During times of stress, relief may literally be at the tip of your nose. Intentionally engaging our five senses – hearing, touch, smell, taste, and sight – are incredibly powerful tools in providing instant relief in a hectic world. Plus, they’re free! Are you a visual person? Do what works best for you, and develop an individualized stress relief plan.
Sounds have the ability to calm our racing minds and bodies. Listen to a cat purring, play or listen to your favorite relaxing music. A personal favorite of mine is calming piano, instrumental, guitar, and classical music. Or, go an adventure to find a live babbling brook, ocean waves, or the sound of rain dancing on the ground. You can also find these sounds for free online or in a sound machine. These soothing sounds actually change our brain waves and help us relax. Try closing your eyes to enhance the sounds you’re hearing.
The sensation of touch is often overlooked, but a powerful way to unwind. Notice the pressure of your back on the bed or chair, or your feet touching the floor. Rub a piece of your clothing and notice the textures. Is it smooth or rough? Warm or cool? Touch something else and pay attention to the differences or similarities. Try creating art with modeling clay or finger paint. Feel more grounded by running your hands through sand or digging in the dirt. Touch the bark of a tree, pet a dog or cat, or give someone a hug.
Whether it’s the delicious smell of fresh baked banana bread or roasted vegetables, the natural aromas of lavender soap, flowers in the park, or pine trees or in a forest, aromatherapy is a powerful way to relax. You can create the type of atmosphere that you want with natural aromas from flowers or essential oils. Ninety-nine percent of taste is in fact smell, so take a moment to inhale a piping hot mug of your favorite tea and slowly and deeply breathe in the flavor of your food, appreciating where it came from and how it was made.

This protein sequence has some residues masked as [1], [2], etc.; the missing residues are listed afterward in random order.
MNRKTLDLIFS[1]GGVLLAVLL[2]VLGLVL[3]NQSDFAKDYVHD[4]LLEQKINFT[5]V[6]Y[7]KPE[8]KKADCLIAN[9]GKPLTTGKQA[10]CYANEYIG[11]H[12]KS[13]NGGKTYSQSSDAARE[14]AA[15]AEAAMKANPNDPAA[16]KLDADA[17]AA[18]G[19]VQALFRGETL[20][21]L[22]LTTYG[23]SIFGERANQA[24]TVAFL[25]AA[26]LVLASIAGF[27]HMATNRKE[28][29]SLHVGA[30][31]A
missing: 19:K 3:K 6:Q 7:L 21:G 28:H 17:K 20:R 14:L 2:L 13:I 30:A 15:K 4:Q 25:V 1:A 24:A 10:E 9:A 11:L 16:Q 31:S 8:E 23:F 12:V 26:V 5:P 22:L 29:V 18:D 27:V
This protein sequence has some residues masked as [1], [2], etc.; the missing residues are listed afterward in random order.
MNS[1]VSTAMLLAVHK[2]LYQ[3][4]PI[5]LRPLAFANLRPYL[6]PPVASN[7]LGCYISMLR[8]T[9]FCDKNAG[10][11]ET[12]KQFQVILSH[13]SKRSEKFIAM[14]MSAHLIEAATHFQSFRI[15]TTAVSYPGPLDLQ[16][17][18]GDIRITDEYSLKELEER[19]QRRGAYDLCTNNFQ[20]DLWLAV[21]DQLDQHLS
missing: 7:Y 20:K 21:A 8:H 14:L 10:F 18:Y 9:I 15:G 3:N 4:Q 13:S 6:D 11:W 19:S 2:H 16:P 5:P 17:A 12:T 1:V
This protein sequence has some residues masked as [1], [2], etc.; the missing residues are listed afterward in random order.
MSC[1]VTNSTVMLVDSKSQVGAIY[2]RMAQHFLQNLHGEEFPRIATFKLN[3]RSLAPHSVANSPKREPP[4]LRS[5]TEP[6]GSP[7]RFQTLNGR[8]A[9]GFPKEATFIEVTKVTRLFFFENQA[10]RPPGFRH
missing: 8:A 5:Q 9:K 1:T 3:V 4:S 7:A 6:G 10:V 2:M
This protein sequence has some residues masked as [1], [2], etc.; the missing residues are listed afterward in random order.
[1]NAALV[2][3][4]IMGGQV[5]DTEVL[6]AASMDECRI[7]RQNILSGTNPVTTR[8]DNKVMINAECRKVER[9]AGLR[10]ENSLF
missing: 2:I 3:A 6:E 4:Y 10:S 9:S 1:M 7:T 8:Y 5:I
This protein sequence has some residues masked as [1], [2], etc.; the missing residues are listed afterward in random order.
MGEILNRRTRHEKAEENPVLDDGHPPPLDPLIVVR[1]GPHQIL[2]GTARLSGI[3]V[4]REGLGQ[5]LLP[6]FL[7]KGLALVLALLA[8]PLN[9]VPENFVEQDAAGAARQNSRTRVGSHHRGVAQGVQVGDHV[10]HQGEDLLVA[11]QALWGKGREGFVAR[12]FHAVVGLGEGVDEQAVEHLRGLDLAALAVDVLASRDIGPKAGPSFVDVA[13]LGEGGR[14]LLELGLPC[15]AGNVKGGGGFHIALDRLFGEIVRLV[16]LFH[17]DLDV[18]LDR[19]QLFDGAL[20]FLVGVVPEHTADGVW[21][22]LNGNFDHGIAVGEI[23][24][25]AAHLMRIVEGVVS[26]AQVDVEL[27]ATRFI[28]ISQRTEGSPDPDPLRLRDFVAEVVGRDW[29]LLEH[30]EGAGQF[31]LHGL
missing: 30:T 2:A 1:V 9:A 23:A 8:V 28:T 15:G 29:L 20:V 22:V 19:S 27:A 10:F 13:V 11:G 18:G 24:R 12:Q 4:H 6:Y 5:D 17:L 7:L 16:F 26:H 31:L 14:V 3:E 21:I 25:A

Certain shades of blue and green are calming and soothing, as they remind us of nature. Watching the clouds float by, birds take flight, and the sun rise and set all arouse a sense of wonder, and that we’re part of something larger than ourselves. Electronic devices like smartphones, tablets, and TVs emit blue light that signals our brains to stay awake. Instead, especially at night, try looking at natural sights, like the starry night, plants, or watching your kids or pets sleep.
To calm a busy mind, try eating and drinking mindfully. If you’re drinking ginger tea, for example, swish it around in your mouth and notice the district flavors – are they sweet, sour, bitter, salty, and savory? Eat and drink at a slower pace, appreciating and savoring every bite and every sip. Notice the distinct flavors and textures of your food, how they pair together, and how different foods make you feel.
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